• Identify and build relationships with key journalists in your sector, both locally and regionally, and in the national trade and industry press. 
  • Write press releases about your business and projects. This is the easiest way to facilitate the media talking about your company.   
  • Have a stock of high-quality photographs of your team and projects to go with the press releases. This increases the chances of coverage. If the press release is about a proposed development, make sure you have CGIs available. 
  • Offer senior personnel up for interviews on property and construction-related topics. Journalists are always looking for experts to give insight on stories. If someone from your company is willing to speak, let reporters know.  
  • Check out business and industry publications for comment columns. Often, such publications have columns on specific topics written by industry experts. If you approach them with a good idea, the chances are they’ll snap your hands off.  
  • Newsjacking. If a big property or construction story breaks and you have something interesting to say, draft that into a quote and send it to all relevant journalists as quickly as possibleIf the quote gets used and the story escalates, you might find your company name in the national media.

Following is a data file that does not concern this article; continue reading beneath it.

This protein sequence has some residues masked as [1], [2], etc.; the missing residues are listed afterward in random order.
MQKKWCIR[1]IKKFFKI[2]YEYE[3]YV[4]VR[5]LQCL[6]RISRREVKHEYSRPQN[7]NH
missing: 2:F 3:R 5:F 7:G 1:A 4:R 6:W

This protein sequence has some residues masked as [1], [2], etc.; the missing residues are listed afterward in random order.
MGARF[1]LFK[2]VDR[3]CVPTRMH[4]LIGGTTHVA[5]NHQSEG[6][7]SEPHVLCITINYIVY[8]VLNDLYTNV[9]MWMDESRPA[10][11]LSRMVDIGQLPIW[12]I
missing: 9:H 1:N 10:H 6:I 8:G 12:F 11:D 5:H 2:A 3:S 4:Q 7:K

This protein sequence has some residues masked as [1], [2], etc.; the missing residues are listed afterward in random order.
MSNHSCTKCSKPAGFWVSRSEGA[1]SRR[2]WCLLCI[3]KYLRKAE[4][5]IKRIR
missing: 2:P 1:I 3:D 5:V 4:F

Photography and visual media for construction and property development marketing

Whether your focus is your website, social media, content marketing, or media relations, you will need images to go with your construction and property marketing messages.  

Images are crucially important because it’s your images that will attract people to your content. Images will help you stand out. Get the best and most creative photography you can afford – don’t even think of it as a cost. You’ll be able to use it in brochures, on business cards, pop-up banners at trade shows, all over your social and website, in the media – and images can even be optimised to boost your SEO rank.  

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If your project or development has attracted significant interest, there will always be an audience for images that show the progress of the construction as well as the finished project. Depending on the nature of the project, photography might be people’s only chance to get close or inside the your development.

Construction and property development are both incredibly visual, so make sure your photography reflects your aesthetic and your commitment to quality.

Events and public speaking as part of your construction marketing

Speaking at property or construction events enables you to communicate directly with highly relevant audiencewhich builds awareness and demonstrates expertise.